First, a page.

Why Can't We See All the Colors (Wavelengths) Within One Color?
It's all because of two properties of the human vision system, trichromacy and univariance. Trichromacy refers to the fact that we have three types of cone photoreceptors, each sensitive to a different range of wavelengths. Vision scientists call them long-, middle-, and short-wavelength sensitive cones (LMS as shorthand), but they are sometimes referred to as red-, green-, and blue-sensitive (RGB). Univariance refers to the fact that there are no mechanisms within a single cone type to distinguish between different wavelengths of light. L cones, for example, respond to a range of wavelengths but the reaction produced by absorbing a photon of light is exactly the same regardless of wavelength. It is just the probability of that absorption that defines the cone's response.
The practical result of univariance is that there are many different ways to produce the same response within a cone. We perceive color by comparing the responses of the three cone types and since there are multiple, essentially infinite, spectral energy distributions that can produce the same response within a single cone type, there are also multiple spectral energy distributions that can produce the same combination of cone signals and therefore the same color perceptions. This is known as metamerism; stimuli with different spectral power distributions can produce the same integrated color responses.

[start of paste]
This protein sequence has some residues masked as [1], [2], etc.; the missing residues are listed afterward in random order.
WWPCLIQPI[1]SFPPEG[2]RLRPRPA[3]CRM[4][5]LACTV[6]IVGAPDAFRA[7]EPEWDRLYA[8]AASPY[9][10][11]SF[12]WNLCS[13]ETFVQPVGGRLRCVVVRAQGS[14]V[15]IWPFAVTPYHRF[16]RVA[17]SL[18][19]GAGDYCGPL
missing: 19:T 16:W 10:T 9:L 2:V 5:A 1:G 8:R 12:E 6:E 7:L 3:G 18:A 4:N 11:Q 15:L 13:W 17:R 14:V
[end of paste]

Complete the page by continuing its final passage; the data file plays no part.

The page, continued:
This property of metamerism is what allows us to develop fairly simple methods for measuring and producing colors. For example, it is what allows us to have color televisions with only three primaries, red, green, and blue.
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Updated: Dec. 31, 2010